Table of Contents
For our LG C2 Series OLED TV review, we tapped SPY’s most experienced TV product reviewer, Michael Bizzaco.
Let me be clear about something: I’m still not over the loss of plasmas. Yeah, I know, call me a hard-nosed TV traditionalist, but I’m still nostalgically buried in the days of the Panasonic VT Series. This is to the point where I find myself testing OLED after OLED (yeah, I know, my job is pretty awesome), almost wishing for a fault to find. But after reviewing the best OLED TVs and the top affordable OLEDs, it’s about time I face the music:
OLED TVs are here to stay, plasmas are dead, and if I’m going to cry a river, it may as well be an organically lit, self-emissive one.
The verdict is most definitely in: when it comes to OLED versus LED/QLED, the OLED models have officially won. Even Samsung has given in and started producing its own OLED.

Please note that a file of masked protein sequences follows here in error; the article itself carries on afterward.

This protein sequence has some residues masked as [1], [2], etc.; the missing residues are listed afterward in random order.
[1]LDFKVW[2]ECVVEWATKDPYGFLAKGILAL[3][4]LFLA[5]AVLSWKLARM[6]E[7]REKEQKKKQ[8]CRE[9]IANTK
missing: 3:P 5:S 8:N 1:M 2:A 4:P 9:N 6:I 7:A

So with my cautiously biased and discerning eyes and ears tasked with reviewing the 2022 LG C2-Series, I went into this testing period with some pretty nuclear expectations — especially considering the sheer amount of fanfare around LG’s revamped Evo panel, a screen engineered to lend more brightness to an OLED than ever before. Based on my testing, we included this TV in the recent SPY Smart Home Awards 2022, and we’re ready to declare it the best TV of 2022. In 2021, the LG C1 Series was our winner for the top TV of the year, and we’re not surprised the C2 is taking its place.
Keep reading for our full, in-depth LG C2 Series OLED TV review and find out if this award-winning OLED is worth it in 2022. Because while this is undoubtedly one of the best TVs ever made, that doesn’t mean everyone will be able to justify the starting price — $1,250 for the 42-inch model.